In October 1927, that is, two months before the Fifteenth Congress, the Central Committee of the Party announced a general Party discussion, and the fight began. Its result was truly lamentable for the bloc of Trotskyites and Zinovievites: 724,000 Party members voted for the policy of the Central Committee; 4,000, or less than one per cent, for the bloc of Trotskyites and Zinovievites. The anti-Party bloc was completely routed. The overwhelming majority of the Party members were unanimous in rejecting the platform of the bloc.
Such was the clearly expressed will of the Party, for whose judgment the oppositionists themselves had appealed.
But even this lesson was lost on the supporters of the bloc. Instead of submitting to the will of the Party they decided to frustrate it. Even before the discussion had closed, perceiving that ignominious failure awaited them, they decided to resort to more acute forms of struggle against the Party and the Soviet Government and to stage an open demonstration of protest in Moscow and Leningrad. The day they chose for their demonstration was November 7, the anniversary of the October Revolution, the day on which the working people of the U.S.S.R. annually hold their countrywide revolutionary demonstration. Thus, the Trotskyites and Zinovievites planned to hold a parallel demonstration. As was to be expected, the supporters of the bloc managed to bring out into the streets only a miserable handful of their satellites. These satellites and their patrons were overwhelmed by the general demonstration and swept off the streets.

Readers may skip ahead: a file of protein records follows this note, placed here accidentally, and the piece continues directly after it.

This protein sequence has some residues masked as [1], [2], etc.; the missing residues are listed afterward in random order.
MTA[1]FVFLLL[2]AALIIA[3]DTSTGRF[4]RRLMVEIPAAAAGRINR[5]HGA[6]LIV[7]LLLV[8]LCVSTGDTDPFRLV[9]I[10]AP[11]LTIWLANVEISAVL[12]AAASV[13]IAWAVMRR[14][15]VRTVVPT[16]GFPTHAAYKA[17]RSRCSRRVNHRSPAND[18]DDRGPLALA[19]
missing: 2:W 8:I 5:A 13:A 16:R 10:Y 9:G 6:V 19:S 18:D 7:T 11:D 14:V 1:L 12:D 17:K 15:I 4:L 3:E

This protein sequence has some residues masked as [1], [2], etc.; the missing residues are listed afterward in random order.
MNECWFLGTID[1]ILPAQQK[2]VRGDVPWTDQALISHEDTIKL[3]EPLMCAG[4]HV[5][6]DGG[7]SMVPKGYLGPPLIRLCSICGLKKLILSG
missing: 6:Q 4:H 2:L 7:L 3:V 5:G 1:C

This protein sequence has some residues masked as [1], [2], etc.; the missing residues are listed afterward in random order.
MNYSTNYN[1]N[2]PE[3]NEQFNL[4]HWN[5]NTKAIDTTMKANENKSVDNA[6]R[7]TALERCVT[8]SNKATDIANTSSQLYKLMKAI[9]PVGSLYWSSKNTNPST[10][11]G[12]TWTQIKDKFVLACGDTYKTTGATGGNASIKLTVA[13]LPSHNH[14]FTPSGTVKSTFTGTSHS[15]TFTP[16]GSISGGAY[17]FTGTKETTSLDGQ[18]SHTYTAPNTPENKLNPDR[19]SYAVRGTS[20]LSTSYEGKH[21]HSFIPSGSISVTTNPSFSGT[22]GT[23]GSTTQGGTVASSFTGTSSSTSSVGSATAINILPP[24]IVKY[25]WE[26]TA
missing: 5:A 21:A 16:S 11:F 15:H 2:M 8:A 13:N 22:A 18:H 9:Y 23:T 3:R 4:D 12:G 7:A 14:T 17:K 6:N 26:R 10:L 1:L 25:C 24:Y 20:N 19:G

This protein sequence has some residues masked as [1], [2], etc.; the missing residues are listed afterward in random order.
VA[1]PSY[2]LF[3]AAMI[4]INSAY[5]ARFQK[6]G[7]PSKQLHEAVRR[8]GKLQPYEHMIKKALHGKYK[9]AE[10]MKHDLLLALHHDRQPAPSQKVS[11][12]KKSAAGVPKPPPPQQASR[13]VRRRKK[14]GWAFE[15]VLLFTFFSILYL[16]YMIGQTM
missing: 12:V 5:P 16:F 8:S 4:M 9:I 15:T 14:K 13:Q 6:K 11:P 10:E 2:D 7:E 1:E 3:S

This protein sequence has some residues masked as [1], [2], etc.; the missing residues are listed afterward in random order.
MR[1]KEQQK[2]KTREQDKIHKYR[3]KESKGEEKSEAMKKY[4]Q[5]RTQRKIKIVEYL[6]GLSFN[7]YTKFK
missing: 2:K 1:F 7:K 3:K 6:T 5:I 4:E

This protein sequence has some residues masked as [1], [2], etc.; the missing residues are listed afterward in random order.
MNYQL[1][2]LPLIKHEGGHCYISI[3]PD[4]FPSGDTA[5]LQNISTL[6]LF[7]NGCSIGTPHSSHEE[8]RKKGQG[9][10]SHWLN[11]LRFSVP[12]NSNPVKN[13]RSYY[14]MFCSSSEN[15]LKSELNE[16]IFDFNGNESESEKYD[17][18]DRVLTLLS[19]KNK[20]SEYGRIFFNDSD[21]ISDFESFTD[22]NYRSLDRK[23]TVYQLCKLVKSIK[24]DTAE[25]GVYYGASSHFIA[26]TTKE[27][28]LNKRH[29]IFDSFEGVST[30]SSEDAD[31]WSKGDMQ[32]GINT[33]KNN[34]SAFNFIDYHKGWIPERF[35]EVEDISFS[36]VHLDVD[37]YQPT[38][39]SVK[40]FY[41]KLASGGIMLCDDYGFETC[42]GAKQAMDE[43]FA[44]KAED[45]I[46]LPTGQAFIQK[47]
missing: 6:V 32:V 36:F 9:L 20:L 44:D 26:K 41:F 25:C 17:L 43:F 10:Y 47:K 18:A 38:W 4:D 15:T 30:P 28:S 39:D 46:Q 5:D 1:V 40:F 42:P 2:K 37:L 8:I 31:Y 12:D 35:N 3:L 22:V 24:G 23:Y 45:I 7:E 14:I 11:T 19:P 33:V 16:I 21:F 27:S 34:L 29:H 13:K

History of the CPSU (B)